Church does not have to be what about half of you who are believers have already dropped out of.  There’s another way that is truer to scripture and much less burdensome and threatening.

 

D.

 

     

 

 

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4 Responses to Relationship

  1. aphron says:

    You and I sound similar in that we tend to have superficial relationships. I tend to have my shields up at all times. Of my many failings, that is the one I want to improve upon. It tends to limit my relationship with God. It tends to decrease my level of being passionate.

    Having that relationship is very important. Hopefully, Arwyn and you will use it to rebuild bridges.

  2. […] Digger Jones discusses the debate he’s been having with his wife about the importance of “relational programing” inside their churches. Here’s a telling section from his writing: It just sort of hit me that I’m not terribly skilled when it comes to relating on any level deeper than the surface. I can talk and engage, but there’s always a part that never fully commits. That has been true in my marriage more than anywhere else. I think God is taking the long and scenic route into some newer place where I might actually learn about real relationship and truly being invested in other people. The institutional church has been an exceedingly poor teacher of how to have meaningful and genuine relationships. […]

  3. Desmond Jones says:

    Digger, you touch on some really good stuff here. Jesus’ priestly prayer from John 17 rings in my ears – “Father, may they all be one as You are in me and I am in you; may they also be in us, so that the world may know You sent me.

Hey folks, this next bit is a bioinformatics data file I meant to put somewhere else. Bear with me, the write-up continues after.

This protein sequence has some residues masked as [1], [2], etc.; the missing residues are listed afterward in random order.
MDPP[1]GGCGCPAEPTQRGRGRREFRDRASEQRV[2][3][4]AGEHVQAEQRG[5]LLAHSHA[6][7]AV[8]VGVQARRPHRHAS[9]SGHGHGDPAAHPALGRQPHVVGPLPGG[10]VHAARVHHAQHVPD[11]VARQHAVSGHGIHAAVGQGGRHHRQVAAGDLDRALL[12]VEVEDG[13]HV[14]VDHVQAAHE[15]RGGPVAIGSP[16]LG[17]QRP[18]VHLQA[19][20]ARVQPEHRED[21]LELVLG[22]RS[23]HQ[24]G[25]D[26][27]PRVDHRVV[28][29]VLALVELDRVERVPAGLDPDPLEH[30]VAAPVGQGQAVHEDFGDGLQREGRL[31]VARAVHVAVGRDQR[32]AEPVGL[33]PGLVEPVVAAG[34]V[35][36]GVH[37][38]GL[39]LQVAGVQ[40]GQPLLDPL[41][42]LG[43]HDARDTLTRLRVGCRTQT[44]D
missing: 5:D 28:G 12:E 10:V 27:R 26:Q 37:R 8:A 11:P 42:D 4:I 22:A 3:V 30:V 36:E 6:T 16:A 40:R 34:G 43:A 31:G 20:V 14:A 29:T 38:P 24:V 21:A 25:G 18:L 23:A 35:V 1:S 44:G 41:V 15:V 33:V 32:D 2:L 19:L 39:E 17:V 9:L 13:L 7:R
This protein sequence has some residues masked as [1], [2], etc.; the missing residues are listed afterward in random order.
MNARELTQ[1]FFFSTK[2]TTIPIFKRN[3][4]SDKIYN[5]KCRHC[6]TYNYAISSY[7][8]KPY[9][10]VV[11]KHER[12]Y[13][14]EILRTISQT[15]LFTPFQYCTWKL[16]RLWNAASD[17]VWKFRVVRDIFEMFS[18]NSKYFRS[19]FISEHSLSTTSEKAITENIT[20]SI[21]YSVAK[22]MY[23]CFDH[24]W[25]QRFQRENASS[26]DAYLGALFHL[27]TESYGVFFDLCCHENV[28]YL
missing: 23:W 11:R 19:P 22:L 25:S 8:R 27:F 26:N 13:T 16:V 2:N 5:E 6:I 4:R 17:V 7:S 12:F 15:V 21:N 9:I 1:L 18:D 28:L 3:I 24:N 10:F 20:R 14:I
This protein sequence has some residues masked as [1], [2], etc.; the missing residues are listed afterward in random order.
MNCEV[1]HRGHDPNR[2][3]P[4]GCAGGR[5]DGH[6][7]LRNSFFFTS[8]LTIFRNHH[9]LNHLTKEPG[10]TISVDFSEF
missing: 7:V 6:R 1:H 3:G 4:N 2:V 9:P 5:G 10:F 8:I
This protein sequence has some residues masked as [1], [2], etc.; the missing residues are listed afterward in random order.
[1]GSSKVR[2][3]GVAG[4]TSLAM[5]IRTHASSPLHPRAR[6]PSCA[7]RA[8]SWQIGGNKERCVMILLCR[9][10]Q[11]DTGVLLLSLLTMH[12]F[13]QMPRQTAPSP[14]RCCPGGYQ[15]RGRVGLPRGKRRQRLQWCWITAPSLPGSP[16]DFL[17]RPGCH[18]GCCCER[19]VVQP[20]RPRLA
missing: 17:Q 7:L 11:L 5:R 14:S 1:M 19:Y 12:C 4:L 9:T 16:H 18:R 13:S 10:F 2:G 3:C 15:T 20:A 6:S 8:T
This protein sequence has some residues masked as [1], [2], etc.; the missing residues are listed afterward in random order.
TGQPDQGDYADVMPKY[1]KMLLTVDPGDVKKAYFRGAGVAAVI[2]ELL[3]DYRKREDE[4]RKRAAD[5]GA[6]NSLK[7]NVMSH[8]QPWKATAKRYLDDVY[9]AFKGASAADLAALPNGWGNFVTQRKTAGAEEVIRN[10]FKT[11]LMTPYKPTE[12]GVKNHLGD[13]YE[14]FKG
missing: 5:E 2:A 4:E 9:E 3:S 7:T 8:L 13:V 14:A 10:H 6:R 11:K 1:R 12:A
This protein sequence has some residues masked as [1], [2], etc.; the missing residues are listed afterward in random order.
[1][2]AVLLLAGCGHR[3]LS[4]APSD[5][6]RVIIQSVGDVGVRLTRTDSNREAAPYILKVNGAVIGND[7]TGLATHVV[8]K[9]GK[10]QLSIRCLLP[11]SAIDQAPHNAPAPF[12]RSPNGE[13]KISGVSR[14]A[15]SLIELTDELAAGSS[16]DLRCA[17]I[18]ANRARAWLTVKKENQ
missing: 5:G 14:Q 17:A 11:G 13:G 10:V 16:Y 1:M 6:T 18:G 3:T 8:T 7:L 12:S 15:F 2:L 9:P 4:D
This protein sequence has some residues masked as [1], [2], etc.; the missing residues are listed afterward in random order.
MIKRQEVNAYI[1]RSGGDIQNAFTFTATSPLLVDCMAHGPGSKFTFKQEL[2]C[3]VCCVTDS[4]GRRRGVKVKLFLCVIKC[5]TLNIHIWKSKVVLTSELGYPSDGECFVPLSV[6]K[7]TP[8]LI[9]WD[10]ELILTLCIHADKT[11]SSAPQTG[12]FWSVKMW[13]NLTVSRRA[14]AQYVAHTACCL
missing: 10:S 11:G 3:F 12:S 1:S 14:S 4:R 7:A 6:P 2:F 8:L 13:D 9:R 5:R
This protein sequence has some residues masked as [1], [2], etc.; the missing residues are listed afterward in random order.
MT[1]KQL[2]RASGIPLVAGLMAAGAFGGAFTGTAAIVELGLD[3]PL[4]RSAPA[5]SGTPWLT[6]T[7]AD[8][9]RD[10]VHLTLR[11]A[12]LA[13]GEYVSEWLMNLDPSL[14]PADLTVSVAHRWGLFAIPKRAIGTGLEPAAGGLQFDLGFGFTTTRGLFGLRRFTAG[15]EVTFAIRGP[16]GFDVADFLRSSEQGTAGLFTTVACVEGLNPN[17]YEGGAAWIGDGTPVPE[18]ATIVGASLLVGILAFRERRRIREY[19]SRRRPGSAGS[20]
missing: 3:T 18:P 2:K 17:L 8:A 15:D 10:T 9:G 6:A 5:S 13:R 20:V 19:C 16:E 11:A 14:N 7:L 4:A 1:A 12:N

One of the catch-phrases we use in our community is, ‘Christian community is right relationships of brotherly love’. How we love each other (really love each other, not just treat each other nice) is deeply of-the-essence of the Christian life.

    Unfortunately, the culture we live in is profoundly shallow (pun intended), and it takes a lot of, I don’t know – faith?, to really put ourselves out there for the kind of deeply committed relationships that really ought to mark the Christian life (and, as you so aptly point out, Christian marriages probably most of all).

    You are right – when we’re operating out of a marketing/’franchise’ paradigm, we’re really missing the point. We really need to learn how to put our lives on the table with and for each other. But not many of us have even the first clue of how to go about actually doing that.

  4. diggerjones says:

    It might be a gross over-generalization, but I tend to find this to be common among Methodists, especiallly, Aphron. The “method” during a service is fairly rigid but the spiritual disciplines that marked the earliest of the societies has mostly disappeared. Once it bcame a denomination with bishops and pastors, the society/community part vanished.

    I remember you writing about your community experience, Desmond, and suspect it is closer to what the first century Christians were doing than most 21st century churches. We learn about relating and relationships by doing it and by seeing how others do it. If all you experience and see are 2-D relationships, it is difficult to learn how to move beyond that.

    D.